The cover of The Abominable Mr. Seabrook looks like the beginning of a horror story—a single man between two bottles of booze, a horrified expression crossing his face as he looks up.
So begins the tale of famed journalist William Seabrook (1884-1945), the writer who popularized the term “zombie”.
The memoir was written by Joe Ollmann and is based on ten years of research. It takes us through Seabrook’s life—from his early days as a journalist at a desk to his adventures as a travel writer. In the numerous books he wrote, the tone is always idyllic, engaging, and sympathetic as Seabrook hoped to spread the knowledge of the cultures he experienced.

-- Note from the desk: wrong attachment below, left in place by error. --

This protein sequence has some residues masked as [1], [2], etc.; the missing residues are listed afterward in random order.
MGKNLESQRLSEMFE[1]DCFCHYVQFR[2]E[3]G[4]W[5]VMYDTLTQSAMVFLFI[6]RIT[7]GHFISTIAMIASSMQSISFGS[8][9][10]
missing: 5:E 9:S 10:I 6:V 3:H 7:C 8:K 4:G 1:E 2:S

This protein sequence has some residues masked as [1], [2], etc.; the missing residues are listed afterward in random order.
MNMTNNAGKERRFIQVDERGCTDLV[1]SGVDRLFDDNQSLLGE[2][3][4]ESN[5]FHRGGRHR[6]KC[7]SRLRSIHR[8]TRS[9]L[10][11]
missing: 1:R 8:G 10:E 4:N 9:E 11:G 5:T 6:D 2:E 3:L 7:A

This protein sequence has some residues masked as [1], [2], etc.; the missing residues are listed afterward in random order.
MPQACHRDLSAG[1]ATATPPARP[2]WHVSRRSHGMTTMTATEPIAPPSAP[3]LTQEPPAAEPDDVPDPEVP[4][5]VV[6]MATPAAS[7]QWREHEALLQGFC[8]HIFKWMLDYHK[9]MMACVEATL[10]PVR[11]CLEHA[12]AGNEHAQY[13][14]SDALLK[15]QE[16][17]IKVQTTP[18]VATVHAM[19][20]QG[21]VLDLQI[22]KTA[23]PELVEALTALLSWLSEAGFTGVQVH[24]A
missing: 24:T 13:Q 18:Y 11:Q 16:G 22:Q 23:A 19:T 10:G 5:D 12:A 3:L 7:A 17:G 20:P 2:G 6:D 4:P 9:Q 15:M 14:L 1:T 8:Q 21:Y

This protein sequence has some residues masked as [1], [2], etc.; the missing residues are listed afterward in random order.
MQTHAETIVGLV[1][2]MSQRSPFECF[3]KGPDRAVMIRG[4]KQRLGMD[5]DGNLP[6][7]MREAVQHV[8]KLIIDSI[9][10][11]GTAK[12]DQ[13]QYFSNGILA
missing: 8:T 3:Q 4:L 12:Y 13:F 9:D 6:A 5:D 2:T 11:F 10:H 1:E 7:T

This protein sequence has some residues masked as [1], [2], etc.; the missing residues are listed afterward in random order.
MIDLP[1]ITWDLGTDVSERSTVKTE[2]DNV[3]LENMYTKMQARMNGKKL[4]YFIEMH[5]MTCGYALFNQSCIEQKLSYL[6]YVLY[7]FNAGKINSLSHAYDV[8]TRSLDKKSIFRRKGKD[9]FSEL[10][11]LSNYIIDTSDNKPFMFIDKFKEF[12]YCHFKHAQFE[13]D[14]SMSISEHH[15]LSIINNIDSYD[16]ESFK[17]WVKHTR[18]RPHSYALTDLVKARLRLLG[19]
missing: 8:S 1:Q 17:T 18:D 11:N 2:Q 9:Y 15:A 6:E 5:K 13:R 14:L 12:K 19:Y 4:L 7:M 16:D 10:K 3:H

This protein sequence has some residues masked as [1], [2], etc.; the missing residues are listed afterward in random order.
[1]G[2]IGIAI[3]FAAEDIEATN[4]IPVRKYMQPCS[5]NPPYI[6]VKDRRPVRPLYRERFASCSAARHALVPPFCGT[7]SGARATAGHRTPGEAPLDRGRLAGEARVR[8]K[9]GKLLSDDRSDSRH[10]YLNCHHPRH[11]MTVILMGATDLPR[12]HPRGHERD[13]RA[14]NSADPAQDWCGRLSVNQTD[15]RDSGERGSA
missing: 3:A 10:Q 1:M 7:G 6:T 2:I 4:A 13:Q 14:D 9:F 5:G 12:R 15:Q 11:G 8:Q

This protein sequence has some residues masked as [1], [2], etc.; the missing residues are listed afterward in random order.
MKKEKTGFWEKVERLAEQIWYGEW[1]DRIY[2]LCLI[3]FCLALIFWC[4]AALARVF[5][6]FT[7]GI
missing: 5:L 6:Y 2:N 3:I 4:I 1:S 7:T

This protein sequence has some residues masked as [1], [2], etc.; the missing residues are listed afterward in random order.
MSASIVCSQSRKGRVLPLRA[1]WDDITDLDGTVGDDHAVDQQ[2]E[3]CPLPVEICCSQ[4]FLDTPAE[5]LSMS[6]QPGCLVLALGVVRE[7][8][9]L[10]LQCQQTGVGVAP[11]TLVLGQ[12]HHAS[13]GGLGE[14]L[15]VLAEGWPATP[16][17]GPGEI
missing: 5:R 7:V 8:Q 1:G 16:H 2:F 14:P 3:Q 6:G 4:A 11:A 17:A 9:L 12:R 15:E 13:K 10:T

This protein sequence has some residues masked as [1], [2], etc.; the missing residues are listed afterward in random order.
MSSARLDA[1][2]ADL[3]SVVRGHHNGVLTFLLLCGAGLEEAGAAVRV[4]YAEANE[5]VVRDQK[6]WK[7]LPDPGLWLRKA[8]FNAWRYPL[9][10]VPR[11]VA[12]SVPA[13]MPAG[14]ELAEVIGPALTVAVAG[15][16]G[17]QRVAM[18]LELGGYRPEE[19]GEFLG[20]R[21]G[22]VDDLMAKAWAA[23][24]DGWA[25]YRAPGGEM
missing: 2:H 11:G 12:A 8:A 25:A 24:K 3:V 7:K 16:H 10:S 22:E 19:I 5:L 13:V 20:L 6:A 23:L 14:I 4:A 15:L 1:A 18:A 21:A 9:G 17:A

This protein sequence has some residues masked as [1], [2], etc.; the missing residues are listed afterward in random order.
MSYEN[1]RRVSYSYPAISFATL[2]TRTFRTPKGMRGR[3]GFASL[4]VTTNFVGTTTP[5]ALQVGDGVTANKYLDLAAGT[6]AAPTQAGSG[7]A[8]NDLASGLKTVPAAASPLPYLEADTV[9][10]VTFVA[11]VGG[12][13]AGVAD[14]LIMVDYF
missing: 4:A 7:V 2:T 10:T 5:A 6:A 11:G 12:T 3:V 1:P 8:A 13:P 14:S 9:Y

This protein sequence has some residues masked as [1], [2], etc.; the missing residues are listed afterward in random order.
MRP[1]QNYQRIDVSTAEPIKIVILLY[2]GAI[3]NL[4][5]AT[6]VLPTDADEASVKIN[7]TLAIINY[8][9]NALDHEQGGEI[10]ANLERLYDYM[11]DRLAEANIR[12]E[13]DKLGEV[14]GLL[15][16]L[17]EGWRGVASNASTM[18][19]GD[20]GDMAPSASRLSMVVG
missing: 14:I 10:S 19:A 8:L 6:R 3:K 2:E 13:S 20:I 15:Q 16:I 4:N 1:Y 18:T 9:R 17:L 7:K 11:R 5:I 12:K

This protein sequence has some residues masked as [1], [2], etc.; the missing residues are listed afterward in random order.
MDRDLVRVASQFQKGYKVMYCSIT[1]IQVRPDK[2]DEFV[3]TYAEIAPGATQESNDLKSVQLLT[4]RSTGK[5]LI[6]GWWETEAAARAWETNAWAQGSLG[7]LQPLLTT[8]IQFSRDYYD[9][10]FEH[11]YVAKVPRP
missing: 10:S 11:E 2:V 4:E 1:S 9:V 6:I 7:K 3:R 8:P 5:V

The writer hid a darker side as a (barely) functioning alcoholic and S&M enthusiast, who was entranced by the mystical properties of pain and cannibalism. His travel writing made him famous, and kept his dissatisfaction and low self-esteem at bay for a time, before his abrupt suicide in 1945.
Ollmann’s painstaking research pays off, offering a rich and detailed look into the writer’s life. He treats Seabrook with compassion, detailing a childhood that perhaps foreshawdowed the subject’s questionable interests.
His art also seems perfectly suited to the subject, with thick, blunt, scratchy lines and smoky blue-grey tones to illustrate a life filled with disappointment, and a personality that was both charming and frustrating at the same time.
The book’s finale, in a way, celebrates Seabrook’s life, and leaves us with a fascinating impression of a man who struggled to match his dreams with reality.
Available in now
By Joe Ollmann
Drawn and Quarterly
316 pp, $26.95
Original appeared in issue 1109 of VUE Weekly. The comic was provided by Drawn and Quarterly for review purposes.